Both Fox News and CNN correspondents had strong reactions to Trump's late night speech declaring he had already won states that were still up in the air.
The newsman cut off Lara Trump as she denied mocking Joe Biden's stutter but claimed the Democrat had a `'cognitive decline."
"Sick and in isolation, Mr. President, you have become a symbol of your own failures," the CNN host said of Trump's treatment of the coronavirus.
Jake Tapper said it wasn’t even a debate, just a disgrace, while Van Jones was solely focused on what Trump didn’t say.
The panel said Melania brought something new to the convention with her message of unity and understanding.
The CNN anchor discusses the film version of his Afghanistan War book "The Outpost" and the job of reporting in the "Fake News" era.
During the coronavirus pandemic, when most of us are staying at home, we’re going to spotlight products that you can enjoy from your couch, whether solo or in small groups, and leave out the rest. With that in mind, here are our picks for June 29 - July 5, including the best deals we could find for each.
CNN and Univision announced the moderators for the March 15 Democratic debate Thursday morning. CNN’s chief political correspondent Dana Bash and “The Lead” anchor Jake Tapper will moderate alongside Univision’s Jorge Ramos. Univision’s Ilia Calderón will also be on hand to facilitate questions from the audience.The debate will take place in Phoenix, Arizona, from 8 p.m. ET to 10 p.m. ET.The announcement came the same day Sen. Elizabeth Warren dropped out of the race and one day after former New York City mayor Michael Bloomberg suspended his campaign, too. The only candidates left in the race are Sen. Bernie Sanders, former vice president Joe Biden and Rep. Tulsi Gabbard. Qualification threshold announcements for this debate are forthcoming, but Gabbard has not yet met the criteria for any debates this year.Also Read: Democratic Candidates Fling Attacks, but Few Stick in Latest DebateViewers — and listeners — interested in the 11th Democratic debate of the primary season will be able to catch it live as it airs exclusively on CNN’s cable channel as well as CNN en Español, CNN International and Univision. The debate will also stream live without a requisite cable login on CNN.com’s homepage, on mobile devices via CNN’s apps for iOS and Android, and via CNNgo apps for Apple TV, Roku, Amazon Fire, Chromecast and Android TV. It will also stream on Univision’s digital properties. The audio of the debate will stream on CNN’s Amazon Echo, SiriusXM and Westwood One Radio Network channels.Read original story CNN and Univision Announce Moderators for March Democratic Debate At TheWrap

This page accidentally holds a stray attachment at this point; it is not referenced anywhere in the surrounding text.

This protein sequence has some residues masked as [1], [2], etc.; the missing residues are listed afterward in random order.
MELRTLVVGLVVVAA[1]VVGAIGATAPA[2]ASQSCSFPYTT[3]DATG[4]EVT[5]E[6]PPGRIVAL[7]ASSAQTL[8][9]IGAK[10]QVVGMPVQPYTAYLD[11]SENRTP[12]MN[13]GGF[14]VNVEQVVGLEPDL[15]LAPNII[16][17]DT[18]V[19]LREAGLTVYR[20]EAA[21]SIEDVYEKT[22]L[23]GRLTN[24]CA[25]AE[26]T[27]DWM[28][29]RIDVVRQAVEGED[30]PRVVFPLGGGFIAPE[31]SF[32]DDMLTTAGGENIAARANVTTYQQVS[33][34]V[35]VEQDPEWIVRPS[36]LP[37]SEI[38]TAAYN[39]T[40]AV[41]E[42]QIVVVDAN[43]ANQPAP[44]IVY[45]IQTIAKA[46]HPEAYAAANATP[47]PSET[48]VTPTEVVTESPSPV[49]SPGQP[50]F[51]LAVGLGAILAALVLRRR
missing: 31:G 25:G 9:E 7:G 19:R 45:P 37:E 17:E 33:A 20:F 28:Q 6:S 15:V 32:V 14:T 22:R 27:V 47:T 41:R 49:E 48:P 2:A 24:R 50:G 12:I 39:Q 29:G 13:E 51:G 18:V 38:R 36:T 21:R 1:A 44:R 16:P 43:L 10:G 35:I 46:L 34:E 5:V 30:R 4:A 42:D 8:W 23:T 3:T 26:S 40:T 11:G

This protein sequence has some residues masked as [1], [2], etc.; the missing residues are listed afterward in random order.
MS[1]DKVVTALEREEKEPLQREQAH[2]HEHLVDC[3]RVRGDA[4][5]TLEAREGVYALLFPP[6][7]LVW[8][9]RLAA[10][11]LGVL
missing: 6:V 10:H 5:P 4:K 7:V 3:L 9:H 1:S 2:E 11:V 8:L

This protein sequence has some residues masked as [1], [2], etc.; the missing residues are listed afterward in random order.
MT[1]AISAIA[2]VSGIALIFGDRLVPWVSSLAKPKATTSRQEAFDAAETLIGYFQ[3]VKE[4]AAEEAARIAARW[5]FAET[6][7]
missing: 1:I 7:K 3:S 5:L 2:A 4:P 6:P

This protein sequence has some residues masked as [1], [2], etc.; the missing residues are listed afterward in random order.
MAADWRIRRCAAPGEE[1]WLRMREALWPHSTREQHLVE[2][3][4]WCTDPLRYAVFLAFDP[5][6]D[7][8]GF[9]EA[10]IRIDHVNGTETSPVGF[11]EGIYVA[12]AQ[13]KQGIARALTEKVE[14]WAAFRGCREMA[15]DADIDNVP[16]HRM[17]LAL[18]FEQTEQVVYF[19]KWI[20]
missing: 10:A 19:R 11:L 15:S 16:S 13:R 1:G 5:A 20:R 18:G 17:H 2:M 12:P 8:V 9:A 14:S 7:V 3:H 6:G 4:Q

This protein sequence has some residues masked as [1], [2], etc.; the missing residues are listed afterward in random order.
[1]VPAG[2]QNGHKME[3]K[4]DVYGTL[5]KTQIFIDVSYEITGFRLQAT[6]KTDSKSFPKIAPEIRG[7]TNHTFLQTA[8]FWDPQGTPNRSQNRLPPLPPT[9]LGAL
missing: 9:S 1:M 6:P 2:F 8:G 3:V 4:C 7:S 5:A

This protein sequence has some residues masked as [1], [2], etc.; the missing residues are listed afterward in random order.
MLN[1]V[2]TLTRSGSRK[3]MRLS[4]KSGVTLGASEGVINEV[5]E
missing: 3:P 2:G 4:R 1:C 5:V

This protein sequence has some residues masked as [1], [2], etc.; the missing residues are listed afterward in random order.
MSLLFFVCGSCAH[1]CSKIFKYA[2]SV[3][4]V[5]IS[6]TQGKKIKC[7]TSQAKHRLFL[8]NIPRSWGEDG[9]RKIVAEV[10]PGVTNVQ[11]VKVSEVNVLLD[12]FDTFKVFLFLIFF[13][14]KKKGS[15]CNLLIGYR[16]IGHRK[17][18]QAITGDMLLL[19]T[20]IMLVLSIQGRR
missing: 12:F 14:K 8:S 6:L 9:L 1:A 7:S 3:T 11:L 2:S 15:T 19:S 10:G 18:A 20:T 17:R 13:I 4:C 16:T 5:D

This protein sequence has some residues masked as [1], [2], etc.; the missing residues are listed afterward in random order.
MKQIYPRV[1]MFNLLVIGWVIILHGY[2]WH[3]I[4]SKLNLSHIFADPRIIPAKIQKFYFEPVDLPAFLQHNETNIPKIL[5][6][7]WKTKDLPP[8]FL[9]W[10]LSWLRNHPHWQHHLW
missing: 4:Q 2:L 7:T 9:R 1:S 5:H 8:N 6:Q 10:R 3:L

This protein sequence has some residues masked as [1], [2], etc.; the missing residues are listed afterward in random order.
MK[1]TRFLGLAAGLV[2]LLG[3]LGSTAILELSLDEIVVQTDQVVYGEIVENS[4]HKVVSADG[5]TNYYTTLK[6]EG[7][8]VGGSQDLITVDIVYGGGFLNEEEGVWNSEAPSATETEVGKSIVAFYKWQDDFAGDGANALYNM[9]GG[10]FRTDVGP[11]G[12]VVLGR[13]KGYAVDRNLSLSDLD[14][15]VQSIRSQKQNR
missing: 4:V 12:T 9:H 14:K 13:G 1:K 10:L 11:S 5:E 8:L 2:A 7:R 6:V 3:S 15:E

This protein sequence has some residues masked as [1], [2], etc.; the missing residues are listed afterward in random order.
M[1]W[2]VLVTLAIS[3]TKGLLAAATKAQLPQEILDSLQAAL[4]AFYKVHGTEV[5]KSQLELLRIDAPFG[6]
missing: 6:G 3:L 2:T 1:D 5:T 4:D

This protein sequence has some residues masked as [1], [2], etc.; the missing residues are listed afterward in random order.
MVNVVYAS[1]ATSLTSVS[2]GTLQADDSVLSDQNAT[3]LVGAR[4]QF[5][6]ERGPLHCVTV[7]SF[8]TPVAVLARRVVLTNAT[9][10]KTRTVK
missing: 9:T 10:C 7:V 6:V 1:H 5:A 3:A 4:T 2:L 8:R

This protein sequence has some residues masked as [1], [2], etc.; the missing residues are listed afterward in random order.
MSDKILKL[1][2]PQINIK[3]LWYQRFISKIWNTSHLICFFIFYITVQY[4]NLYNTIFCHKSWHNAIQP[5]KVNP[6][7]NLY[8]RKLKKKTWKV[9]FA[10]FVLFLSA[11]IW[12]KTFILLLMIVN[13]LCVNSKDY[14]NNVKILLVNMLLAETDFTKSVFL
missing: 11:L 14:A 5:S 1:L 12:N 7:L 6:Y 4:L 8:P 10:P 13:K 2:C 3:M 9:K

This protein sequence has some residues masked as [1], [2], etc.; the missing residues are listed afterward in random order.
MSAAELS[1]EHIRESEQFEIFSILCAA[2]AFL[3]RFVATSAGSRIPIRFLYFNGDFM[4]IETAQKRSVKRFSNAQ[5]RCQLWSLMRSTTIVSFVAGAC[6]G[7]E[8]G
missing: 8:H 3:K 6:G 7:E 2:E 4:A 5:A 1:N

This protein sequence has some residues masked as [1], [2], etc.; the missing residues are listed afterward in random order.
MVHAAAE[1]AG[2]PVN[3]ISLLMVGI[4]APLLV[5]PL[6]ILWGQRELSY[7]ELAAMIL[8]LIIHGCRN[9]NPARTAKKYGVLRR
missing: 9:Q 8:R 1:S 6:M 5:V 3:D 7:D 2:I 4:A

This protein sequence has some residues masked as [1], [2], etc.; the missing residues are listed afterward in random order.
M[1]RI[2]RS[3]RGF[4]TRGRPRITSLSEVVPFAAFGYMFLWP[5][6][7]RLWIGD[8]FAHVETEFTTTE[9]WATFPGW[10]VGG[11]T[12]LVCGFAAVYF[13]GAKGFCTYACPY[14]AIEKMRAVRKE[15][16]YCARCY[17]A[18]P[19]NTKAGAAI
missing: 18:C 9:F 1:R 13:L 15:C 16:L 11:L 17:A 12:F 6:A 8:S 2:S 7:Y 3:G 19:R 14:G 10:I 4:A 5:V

Jake Tapper slammed Rush Limbaugh for mocking Pete Buttigieg's marriage when Limbaugh has been married multiple times.
"The View" co-hosts Abby Huntsman and Joy Behar dismissed presidential hopeful Amy Klobuchar's recent accusations of sexism.
He wants to talk about "truth, lies, and leadership," and most of the time he's just forced to say the phrase "pee tape" over and over again.
Tapper was correct — that interview was a waste of our time, Ken Tucker says. Here's why other news folk should take his lead and call interviews to a halt.
Saturday Night Live pulled Alec Baldwin back in this week for a sketch imagining that Donald Trump will still be president in the year 2018. Having host Scarlett Johansson play Ivanka was probably an inevitability — the actor’s glossy beauty is itself a gloss on Ivanka’s: they both end up complimented by association. The ad was nauseating but not because it “attacked” Ivanka.